Montreal: The First Day of My 28th Year

(I sure hope I’m not boring you all with these vacation recaps. It allows me to organize our photos and document our memories, and I thank you for sticking around! Speaking of documentation, I eventually do plan to finish our wedding recaps. Perhaps before our first anniversary? Only 36 days away!)

We drove from Quebec City to Montreal on Tuesday night and checked into the Hilton Bonaventure. (Thanks to Uncle Jim and Aunt Vicki for hooking us up!) Have you ever noticed that the size and softness of hotel towels is directly proportional to the cost of the room? Let’s just say the Hilton had the largest, most luxurious towels of our trip.

It was late by the time we arrived, so we asked the concierge for a nearby dinner recommendation. He suggested Brutopia on Crescent Street. It was perfect. We enjoyed honey beers and shared a “Bru Burger” made with ground beef and ham and topped with aioli and avocado.

I woke up the next morning to Nick’s rendition of “Happy Birthday To You.” It’s the fourth birthday I’ve spent with him, and I always look forward to his annual serenades.

We showered, took advantage of the continental breakfast, and headed to our first destination: Notre-Dame Basilica. We’ve both visited European churches and agreed that this North American one ranks as a favorite.

The construction of the sanctuary was completed in 1830, and the interior was finished 40 years later. The decor is dramatic and colorful, and the Gothic architecture is among the most elaborate in the world.

It’s awe inspiring.

We continued our tour of Old Montreal — the part of the city that dates back to New France in the 1600s — with a stroll along Rue Saint Jacques and Rue Saint Paul.

And at this point, I need to acknowledge the heat wave that overwhelmed Montreal during our two-day visit. Temperatures reached record highs of 38°C, which equals 100°F — and that doesn’t even include the humidity factor. Some employees were instructed not to come to work due to the unbearable heat, and cooling stations were set up around the city.

We did our best to see the sights, but were forced to take indoor breaks almost every other hour. One such break was taken at Les 3 Brasseurs.

The microbrewery has 28 locations in France and several in Quebec. I drank the smooth, refreshing blond, and Nick had the aromatic brown. To eat, we had the fish and chips (2/5 stars) and the homemade flamm (a.k.a. pizza) with onions, bacon, mushrooms, and grated gruyere (3/5 stars). The food was not stellar, but the beers were satisfying.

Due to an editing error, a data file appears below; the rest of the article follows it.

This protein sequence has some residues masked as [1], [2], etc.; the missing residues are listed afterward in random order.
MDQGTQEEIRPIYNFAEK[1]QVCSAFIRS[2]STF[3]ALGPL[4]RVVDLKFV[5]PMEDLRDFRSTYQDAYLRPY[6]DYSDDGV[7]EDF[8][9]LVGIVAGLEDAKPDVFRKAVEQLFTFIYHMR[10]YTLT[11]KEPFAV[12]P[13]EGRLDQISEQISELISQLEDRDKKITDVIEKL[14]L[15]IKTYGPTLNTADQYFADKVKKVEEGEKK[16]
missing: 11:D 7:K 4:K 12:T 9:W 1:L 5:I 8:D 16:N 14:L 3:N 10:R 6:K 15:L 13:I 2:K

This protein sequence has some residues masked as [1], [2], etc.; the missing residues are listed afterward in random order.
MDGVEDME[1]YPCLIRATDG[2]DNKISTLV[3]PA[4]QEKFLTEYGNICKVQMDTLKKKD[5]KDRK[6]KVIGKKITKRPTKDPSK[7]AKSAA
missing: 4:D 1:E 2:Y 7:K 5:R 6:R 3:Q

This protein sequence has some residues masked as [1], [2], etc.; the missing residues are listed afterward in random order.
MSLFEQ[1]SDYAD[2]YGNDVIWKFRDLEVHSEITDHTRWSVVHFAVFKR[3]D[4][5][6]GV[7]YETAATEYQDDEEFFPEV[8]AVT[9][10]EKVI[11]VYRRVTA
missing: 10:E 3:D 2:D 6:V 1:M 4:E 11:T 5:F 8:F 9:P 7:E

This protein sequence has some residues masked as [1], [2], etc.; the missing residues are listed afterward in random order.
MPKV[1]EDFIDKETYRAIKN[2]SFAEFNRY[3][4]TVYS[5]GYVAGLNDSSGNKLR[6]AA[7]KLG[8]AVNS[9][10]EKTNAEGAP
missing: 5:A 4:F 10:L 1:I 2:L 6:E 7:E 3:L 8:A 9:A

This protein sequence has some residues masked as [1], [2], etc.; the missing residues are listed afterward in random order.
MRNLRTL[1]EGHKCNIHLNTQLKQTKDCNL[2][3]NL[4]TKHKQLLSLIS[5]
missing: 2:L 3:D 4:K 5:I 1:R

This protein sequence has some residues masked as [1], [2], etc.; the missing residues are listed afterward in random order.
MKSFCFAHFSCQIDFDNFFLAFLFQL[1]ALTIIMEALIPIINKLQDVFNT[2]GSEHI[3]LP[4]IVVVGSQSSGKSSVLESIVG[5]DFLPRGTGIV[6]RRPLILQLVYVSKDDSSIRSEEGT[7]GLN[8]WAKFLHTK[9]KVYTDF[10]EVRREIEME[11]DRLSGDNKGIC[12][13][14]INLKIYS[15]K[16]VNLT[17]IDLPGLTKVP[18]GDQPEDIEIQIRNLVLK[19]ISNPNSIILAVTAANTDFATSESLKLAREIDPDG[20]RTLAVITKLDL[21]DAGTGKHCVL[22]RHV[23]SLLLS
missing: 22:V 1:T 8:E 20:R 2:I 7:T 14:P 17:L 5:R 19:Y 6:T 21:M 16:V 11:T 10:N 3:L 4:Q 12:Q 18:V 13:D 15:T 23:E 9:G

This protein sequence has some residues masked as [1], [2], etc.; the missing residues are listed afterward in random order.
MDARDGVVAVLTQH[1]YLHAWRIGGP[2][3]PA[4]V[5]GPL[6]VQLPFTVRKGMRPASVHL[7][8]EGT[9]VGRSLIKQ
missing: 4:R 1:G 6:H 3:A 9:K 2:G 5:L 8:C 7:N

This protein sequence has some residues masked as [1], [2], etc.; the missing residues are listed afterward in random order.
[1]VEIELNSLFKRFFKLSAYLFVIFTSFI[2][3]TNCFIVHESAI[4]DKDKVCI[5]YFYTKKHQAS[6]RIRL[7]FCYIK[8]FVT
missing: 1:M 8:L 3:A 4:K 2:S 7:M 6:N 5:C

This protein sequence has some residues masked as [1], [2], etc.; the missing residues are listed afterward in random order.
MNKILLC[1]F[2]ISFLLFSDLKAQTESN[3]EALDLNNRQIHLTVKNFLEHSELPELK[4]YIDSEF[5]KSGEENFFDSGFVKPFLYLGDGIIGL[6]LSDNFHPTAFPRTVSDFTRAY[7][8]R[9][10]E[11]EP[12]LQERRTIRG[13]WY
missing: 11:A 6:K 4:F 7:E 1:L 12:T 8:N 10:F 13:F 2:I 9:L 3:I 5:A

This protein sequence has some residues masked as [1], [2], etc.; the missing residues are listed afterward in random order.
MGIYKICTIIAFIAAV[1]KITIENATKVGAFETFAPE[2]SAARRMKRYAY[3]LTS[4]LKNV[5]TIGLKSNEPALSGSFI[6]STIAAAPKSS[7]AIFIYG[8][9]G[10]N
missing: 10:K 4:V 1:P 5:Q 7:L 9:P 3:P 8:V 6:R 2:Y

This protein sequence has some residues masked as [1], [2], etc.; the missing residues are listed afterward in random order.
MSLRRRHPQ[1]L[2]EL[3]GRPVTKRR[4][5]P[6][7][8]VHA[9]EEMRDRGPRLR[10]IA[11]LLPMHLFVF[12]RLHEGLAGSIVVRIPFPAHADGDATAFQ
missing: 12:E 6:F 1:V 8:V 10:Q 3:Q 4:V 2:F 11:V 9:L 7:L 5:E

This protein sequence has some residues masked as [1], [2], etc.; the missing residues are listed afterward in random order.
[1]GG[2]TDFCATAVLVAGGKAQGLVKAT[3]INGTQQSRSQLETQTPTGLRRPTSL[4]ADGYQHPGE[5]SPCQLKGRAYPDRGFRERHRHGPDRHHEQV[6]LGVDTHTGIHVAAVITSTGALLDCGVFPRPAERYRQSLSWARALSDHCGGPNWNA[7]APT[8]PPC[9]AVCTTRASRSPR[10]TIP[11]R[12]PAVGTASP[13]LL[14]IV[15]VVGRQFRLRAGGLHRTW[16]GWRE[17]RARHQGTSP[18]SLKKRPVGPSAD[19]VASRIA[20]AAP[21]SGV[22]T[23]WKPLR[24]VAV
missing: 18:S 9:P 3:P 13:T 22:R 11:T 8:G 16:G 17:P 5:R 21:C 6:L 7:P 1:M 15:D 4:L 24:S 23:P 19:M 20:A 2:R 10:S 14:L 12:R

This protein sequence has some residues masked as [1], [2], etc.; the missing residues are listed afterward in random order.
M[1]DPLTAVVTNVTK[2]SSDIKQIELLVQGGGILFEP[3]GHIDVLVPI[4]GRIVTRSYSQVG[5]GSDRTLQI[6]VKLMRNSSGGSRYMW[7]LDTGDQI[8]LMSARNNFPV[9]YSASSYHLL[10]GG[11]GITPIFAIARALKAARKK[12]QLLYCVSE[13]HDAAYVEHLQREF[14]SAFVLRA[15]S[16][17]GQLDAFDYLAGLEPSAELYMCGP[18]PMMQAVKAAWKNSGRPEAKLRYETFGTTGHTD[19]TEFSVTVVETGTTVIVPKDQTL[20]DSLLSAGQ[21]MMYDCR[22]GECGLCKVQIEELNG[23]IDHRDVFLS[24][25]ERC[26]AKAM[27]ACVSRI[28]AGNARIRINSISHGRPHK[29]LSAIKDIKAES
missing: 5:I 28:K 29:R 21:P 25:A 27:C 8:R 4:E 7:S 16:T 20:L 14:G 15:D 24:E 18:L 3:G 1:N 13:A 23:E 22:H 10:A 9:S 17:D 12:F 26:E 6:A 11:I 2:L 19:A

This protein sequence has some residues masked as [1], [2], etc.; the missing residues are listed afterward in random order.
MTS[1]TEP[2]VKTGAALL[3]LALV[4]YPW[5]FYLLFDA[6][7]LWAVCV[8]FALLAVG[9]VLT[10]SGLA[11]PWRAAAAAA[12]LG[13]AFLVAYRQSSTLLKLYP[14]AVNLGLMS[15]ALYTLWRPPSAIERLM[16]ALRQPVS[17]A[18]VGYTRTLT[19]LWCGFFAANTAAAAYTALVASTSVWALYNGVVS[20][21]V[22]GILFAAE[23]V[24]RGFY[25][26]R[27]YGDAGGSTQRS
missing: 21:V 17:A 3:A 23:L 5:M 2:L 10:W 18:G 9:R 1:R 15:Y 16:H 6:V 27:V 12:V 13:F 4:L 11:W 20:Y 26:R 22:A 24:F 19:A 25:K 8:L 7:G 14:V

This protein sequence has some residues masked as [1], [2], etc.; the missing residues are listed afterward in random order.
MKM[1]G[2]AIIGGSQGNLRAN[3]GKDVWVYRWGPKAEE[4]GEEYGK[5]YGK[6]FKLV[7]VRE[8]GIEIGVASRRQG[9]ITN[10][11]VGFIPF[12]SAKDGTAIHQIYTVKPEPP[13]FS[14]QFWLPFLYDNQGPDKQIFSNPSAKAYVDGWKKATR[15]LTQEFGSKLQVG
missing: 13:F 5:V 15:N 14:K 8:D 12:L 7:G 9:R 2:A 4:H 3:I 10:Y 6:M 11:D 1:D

Next we wondered around Marché Bonsecours where local artists — from painters to sculptors to wood carvers — set up shop.

And then it was time for another break. We were in desperate need of a dip in the hotel pool, but instead of walking the hot pavement back to our abode, we decided it was the perfect opportunity to explore what lie beneath.

Montreal’s Underground City is the largest underground complex in the world with close to 20 miles of tunnels. The first connection was constructed in 1962 and expanded drastically throughout the 90s. The labyrinth is as aesthetically appealing as any above ground space and most halls are wide enough to host shops on both sides. There are clothing boutiques and art galleries and sushi restaurants and gelato stands, even banks and dentists.

Now it should be noted that I am not a swimmer. Nor am I a wade in the pool with twenty strangers type of person. But, wow, I have never felt so refreshed by a public pool. We easily could have stayed in the cool water for the remainder of the evening, but we knew there was more exploring to do. So we dragged ourselves out and back into dry clothes and onto the Metro en route to the Latin Quarter.

The original plan was to get drinks and an appetizer at one location and move to another for my birthday dinner. However, after sharing a pitcher of Boréale and finishing less than half of a platter of poutine (never, ever again shall we eat poutine), we were both rather uncomfortable. French fries with cheese curds and gravy? Foolish us for thinking when in Canada, we should do as the Canadians do — they must have stronger stomachs. And did I mention it was hot? And that we were sitting on the terrace?

And so rather than searching for a trendy restaurant, we attempted to “walk out our bellies” along the eclectic Rue Saint Catherine. It runs through the Gay Village and is located near five universities. It’s hip and artsy and full of vibrant life — very good people watching.

Despite the poutine that was still sitting heavy, I insisted we find dessert. I couldn’t let my birthday end without consuming something sweet! Reuben’s Deli it was — for chocolate cake and decaf coffee.

Next up: The birthday celebration continues

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